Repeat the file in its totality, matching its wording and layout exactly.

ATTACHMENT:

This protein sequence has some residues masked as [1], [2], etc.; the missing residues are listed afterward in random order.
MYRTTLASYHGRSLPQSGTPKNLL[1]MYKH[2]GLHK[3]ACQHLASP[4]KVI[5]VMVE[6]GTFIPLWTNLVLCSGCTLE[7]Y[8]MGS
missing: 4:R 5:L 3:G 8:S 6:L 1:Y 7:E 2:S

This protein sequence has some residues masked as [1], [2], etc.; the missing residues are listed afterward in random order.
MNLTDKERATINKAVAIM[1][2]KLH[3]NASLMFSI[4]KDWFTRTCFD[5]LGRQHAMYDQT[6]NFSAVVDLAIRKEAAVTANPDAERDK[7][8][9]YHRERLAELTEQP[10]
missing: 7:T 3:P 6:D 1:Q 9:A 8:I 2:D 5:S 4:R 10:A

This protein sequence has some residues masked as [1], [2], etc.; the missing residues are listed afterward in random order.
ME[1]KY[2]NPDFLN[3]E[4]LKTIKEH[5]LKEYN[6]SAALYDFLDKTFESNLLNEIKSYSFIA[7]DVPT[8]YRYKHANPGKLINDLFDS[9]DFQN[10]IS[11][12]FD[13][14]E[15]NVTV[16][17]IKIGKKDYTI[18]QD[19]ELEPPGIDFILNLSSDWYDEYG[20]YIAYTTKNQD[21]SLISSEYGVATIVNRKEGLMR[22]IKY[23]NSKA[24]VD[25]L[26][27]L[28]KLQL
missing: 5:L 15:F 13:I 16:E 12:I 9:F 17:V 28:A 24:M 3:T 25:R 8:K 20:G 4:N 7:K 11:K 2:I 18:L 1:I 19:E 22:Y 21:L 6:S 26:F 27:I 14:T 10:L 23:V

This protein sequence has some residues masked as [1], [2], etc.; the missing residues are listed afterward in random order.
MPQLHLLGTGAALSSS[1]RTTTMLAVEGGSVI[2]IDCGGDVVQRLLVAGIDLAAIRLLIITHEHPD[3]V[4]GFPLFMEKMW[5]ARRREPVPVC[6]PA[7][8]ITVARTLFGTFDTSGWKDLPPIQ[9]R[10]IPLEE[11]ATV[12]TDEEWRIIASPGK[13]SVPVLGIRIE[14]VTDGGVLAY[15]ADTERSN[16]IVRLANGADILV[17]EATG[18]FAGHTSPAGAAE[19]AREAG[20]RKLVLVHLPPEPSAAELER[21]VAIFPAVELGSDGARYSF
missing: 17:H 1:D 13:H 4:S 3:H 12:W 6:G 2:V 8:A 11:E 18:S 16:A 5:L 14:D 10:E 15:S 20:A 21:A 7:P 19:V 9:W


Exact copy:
This protein sequence has some residues masked as [1], [2], etc.; the missing residues are listed afterward in random order.
MYRTTLASYHGRSLPQSGTPKNLL[1]MYKH[2]GLHK[3]ACQHLASP[4]KVI[5]VMVE[6]GTFIPLWTNLVLCSGCTLE[7]Y[8]MGS
missing: 4:R 5:L 3:G 8:S 6:L 1:Y 7:E 2:S

This protein sequence has some residues masked as [1], [2], etc.; the missing residues are listed afterward in random order.
MNLTDKERATINKAVAIM[1][2]KLH[3]NASLMFSI[4]KDWFTRTCFD[5]LGRQHAMYDQT[6]NFSAVVDLAIRKEAAVTANPDAERDK[7][8][9]YHRERLAELTEQP[10]
missing: 7:T 3:P 6:D 1:Q 9:A 8:I 2:D 5:S 4:R 10:A

This protein sequence has some residues masked as [1], [2], etc.; the missing residues are listed afterward in random order.
ME[1]KY[2]NPDFLN[3]E[4]LKTIKEH[5]LKEYN[6]SAALYDFLDKTFESNLLNEIKSYSFIA[7]DVPT[8]YRYKHANPGKLINDLFDS[9]DFQN[10]IS[11][12]FD[13][14]E[15]NVTV[16][17]IKIGKKDYTI[18]QD[19]ELEPPGIDFILNLSSDWYDEYG[20]YIAYTTKNQD[21]SLISSEYGVATIVNRKEGLMR[22]IKY[23]NSKA[24]VD[25]L[26][27]L[28]KLQL
missing: 5:L 15:F 13:I 16:E 12:I 9:F 17:V 28:A 24:M 3:T 25:R 8:K 20:G 4:N 7:K 11:K 2:I 18:L 1:I 19:E 22:Y 21:L 6:S 26:F 27:I 14:T 10:L 23:V

This protein sequence has some residues masked as [1], [2], etc.; the missing residues are listed afterward in random order.
MPQLHLLGTGAALSSS[1]RTTTMLAVEGGSVI[2]IDCGGDVVQRLLVAGIDLAAIRLLIITHEHPD[3]V[4]GFPLFMEKMW[5]ARRREPVPVC[6]PA[7][8]ITVARTLFGTFDTSGWKDLPPIQ[9]R[10]IPLEE[11]ATV[12]TDEEWRIIASPGK[13]SVPVLGIRIE[14]VTDGGVLAY[15]ADTERSN[16]IVRLANGADILV[17]EATG[18]FAGHTSPAGAAE[19]AREAG[20]RKLVLVHLPPEPSAAELER[21]VAIFPAVELGSDGARYSF
missing: 17:H 1:D 13:H 4:S 3:H 12:W 6:G 2:V 8:A 11:E 18:S 16:A 5:L 14:D 10:E 15:S 20:A 21:A 7:P 19:V 9:W